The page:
TribLIVE

| USWorld


 
Larger text Larger text Smaller text Smaller text | Order Photo Reprints

Videotapes sought of Gitmo 'extraction'

Daily Photo Galleries

By McClatchy Newspapers
Wednesday, June 18, 2014, 9:03 p.m.
 

WASHINGTON — A federal judge on Wednesday ordered the government to turn over more videotapes showing the forceful removal of a hunger-striking Guantanamo Bay detainee from his cell.

Over Justice Department objections, District Judge Gladys Kessler directed that four videotapes be produced, showing encounters May 29 and 30 between a specially equipped Guantanamo team and longtime detainee Mohammed Abu Wa'el Dhiab.

“We would like those to be produced to verify Mr. Dhiab's account of extra-brutal treatment,” attorney Jon Eisenberg said, adding that the “team was particularly rough with him, and choked him.”

Dhiab, 42, said he'd gone on a hunger strike because he had no other recourse. Imprisoned since 2002, the Syrian native has been cleared for release once the United States finds another country to take him.

During an hourlong hearing in a fourth-floor courtroom Wednesday, Eisenberg and fellow attorney Eric L. Lewis laid the groundwork for their efforts to stop the force-feeding. They're trying to persuade Kessler to issue a temporary injunction, following the judge's earlier decision to lift a temporary restraining order.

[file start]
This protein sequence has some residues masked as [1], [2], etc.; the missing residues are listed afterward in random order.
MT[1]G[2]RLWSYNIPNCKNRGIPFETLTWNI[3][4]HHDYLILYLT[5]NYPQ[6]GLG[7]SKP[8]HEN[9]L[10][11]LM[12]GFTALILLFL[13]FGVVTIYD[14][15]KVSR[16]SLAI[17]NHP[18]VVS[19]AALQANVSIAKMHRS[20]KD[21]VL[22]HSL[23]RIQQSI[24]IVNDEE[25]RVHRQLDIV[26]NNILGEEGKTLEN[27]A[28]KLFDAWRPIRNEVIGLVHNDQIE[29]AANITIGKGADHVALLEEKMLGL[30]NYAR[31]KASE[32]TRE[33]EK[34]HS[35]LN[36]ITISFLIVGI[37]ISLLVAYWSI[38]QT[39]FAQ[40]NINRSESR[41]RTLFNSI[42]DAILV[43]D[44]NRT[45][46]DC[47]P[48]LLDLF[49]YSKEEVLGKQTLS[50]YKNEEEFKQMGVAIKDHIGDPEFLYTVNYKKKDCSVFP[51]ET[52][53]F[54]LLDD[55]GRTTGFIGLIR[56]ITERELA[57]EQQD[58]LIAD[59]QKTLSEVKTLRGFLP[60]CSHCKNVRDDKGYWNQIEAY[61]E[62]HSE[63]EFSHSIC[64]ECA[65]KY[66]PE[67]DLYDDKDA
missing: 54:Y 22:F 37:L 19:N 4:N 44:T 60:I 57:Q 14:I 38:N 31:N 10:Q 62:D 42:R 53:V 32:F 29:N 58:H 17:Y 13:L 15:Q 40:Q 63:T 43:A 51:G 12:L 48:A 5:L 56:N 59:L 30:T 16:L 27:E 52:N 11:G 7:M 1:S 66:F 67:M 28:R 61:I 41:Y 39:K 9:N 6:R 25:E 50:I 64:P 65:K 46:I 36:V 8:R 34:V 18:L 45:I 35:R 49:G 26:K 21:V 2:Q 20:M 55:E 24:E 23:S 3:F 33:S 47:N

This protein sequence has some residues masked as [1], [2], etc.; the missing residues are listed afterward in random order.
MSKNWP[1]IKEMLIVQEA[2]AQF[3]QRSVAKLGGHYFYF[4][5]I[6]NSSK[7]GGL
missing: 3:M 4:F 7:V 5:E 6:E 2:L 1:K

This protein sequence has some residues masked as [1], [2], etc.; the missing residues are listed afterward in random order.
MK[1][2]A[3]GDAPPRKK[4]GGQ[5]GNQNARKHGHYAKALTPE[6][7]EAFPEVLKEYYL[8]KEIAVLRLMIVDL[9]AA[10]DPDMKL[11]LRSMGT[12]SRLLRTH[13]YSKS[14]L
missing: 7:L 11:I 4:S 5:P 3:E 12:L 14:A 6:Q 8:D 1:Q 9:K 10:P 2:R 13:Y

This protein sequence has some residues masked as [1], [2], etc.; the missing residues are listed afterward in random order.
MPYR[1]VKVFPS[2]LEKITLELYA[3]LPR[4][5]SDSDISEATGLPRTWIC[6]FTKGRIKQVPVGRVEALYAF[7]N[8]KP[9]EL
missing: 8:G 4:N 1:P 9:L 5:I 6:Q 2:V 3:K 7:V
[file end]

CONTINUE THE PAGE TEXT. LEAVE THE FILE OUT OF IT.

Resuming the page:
Kessler directed attorneys to file written arguments by mid-July concerning the next step.

“I am trying to move things along, everybody,” Kessler said.

According to Dhiab's attorneys, some with the human rights organization Reprieve, he's been forcibly removed from his cell an average of three times a week over the past year in order to receive the force-feeding. Guantanamo authorities deploy what's called a “forcible cell extraction” team to remove detainees who appear resistant.

During the feeding, guards restrain the detainees in chairs and medical technicians snake tubes through their nostrils and into their stomachs so that liquid nutrients may be forced in. The U.S. government refers to the practice as “enteral feedings.”

 

 
 


Show commenting policy

Most-Read Nation

  1. Superstorm Sandy-hit areas in New York, New Jersey remain vulnerable
  2. Congress rankings detail its ‘poorest’ federal lawmakers
  3. Hungry Yosemite National Park bears tracked by GPS
  4. WWII pilot takes off in B-29 yet again
  5. Teacher tried to stop school shooting
  6. Hawaiians on notice over lava flow
  7. Chicago train riders to undergo random baggage screening
  8. Panetta skipped CIA’s OK of book, potentially putting agency in delicate position with others
  9. Philadelphia Mafia figure returned to prison for meeting friend
  10. Teacher tried to stop Washington state shooting
  11. 2 California deputies slain, suspect captured
Subscribe today! Click here for our subscription offers.